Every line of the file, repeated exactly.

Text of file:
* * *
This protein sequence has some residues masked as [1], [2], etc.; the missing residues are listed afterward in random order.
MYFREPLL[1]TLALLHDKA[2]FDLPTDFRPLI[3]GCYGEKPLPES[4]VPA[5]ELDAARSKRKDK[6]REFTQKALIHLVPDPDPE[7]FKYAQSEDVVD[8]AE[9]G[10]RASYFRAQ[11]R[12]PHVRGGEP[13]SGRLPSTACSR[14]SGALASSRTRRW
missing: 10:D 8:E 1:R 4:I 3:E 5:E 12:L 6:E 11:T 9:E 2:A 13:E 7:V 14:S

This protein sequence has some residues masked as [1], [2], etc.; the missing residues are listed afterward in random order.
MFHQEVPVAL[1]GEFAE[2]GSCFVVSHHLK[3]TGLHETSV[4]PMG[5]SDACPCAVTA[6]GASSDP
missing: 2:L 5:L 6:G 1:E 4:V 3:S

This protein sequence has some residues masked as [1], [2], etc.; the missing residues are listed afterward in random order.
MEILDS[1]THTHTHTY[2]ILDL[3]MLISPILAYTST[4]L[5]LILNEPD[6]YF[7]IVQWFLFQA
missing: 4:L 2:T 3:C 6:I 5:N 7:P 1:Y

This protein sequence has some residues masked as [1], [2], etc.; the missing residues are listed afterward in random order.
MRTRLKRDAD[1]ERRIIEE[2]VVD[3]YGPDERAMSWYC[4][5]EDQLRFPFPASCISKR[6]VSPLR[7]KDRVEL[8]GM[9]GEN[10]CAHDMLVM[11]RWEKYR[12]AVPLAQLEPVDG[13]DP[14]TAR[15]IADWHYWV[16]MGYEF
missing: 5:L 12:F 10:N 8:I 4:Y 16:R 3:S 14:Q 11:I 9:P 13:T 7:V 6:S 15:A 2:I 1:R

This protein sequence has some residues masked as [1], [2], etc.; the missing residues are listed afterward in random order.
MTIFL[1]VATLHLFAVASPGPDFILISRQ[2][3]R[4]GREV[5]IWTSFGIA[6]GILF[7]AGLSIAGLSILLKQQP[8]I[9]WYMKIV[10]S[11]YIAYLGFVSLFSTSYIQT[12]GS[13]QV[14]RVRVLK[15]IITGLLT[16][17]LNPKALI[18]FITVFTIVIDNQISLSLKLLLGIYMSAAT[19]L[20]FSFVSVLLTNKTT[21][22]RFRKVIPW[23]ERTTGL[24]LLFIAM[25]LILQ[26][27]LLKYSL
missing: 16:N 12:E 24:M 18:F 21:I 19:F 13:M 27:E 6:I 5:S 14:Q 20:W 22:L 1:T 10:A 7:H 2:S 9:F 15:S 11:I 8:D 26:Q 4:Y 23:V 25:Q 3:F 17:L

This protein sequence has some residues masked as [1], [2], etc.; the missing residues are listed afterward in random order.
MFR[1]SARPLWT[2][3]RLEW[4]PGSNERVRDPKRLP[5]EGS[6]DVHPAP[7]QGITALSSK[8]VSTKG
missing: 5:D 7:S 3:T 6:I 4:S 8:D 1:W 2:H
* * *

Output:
This protein sequence has some residues masked as [1], [2], etc.; the missing residues are listed afterward in random order.
MYFREPLL[1]TLALLHDKA[2]FDLPTDFRPLI[3]GCYGEKPLPES[4]VPA[5]ELDAARSKRKDK[6]REFTQKALIHLVPDPDPE[7]FKYAQSEDVVD[8]AE[9]G[10]RASYFRAQ[11]R[12]PHVRGGEP[13]SGRLPSTACSR[14]SGALASSRTRRW
missing: 10:D 8:E 1:R 4:I 3:E 5:E 12:L 6:E 11:T 9:E 2:A 13:E 7:V 14:S

This protein sequence has some residues masked as [1], [2], etc.; the missing residues are listed afterward in random order.
MFHQEVPVAL[1]GEFAE[2]GSCFVVSHHLK[3]TGLHETSV[4]PMG[5]SDACPCAVTA[6]GASSDP
missing: 2:L 5:L 6:G 1:E 4:V 3:S

This protein sequence has some residues masked as [1], [2], etc.; the missing residues are listed afterward in random order.
MEILDS[1]THTHTHTY[2]ILDL[3]MLISPILAYTST[4]L[5]LILNEPD[6]YF[7]IVQWFLFQA
missing: 4:L 2:T 3:C 6:I 5:N 7:P 1:Y

This protein sequence has some residues masked as [1], [2], etc.; the missing residues are listed afterward in random order.
MRTRLKRDAD[1]ERRIIEE[2]VVD[3]YGPDERAMSWYC[4][5]EDQLRFPFPASCISKR[6]VSPLR[7]KDRVEL[8]GM[9]GEN[10]CAHDMLVM[11]RWEKYR[12]AVPLAQLEPVDG[13]DP[14]TAR[15]IADWHYWV[16]MGYEF
missing: 5:L 12:F 10:N 8:I 4:Y 16:R 3:S 14:Q 11:I 9:P 13:T 7:V 6:S 15:A 2:I 1:R

This protein sequence has some residues masked as [1], [2], etc.; the missing residues are listed afterward in random order.
MTIFL[1]VATLHLFAVASPGPDFILISRQ[2][3]R[4]GREV[5]IWTSFGIA[6]GILF[7]AGLSIAGLSILLKQQP[8]I[9]WYMKIV[10]S[11]YIAYLGFVSLFSTSYIQT[12]GS[13]QV[14]RVRVLK[15]IITGLLT[16][17]LNPKALI[18]FITVFTIVIDNQISLSLKLLLGIYMSAAT[19]L[20]FSFVSVLLTNKTT[21][22]RFRKVIPW[23]ERTTGL[24]LLFIAM[25]LILQ[26][27]LLKYSL
missing: 16:N 12:E 24:M 18:F 21:I 19:F 13:M 27:E 6:I 5:S 14:Q 20:W 22:L 1:T 10:A 7:H 2:S 9:F 15:S 11:I 8:D 26:Q 4:Y 23:V 25:Q 3:F 17:L

This protein sequence has some residues masked as [1], [2], etc.; the missing residues are listed afterward in random order.
MFR[1]SARPLWT[2][3]RLEW[4]PGSNERVRDPKRLP[5]EGS[6]DVHPAP[7]QGITALSSK[8]VSTKG
missing: 5:D 7:S 3:T 6:I 4:S 8:D 1:W 2:H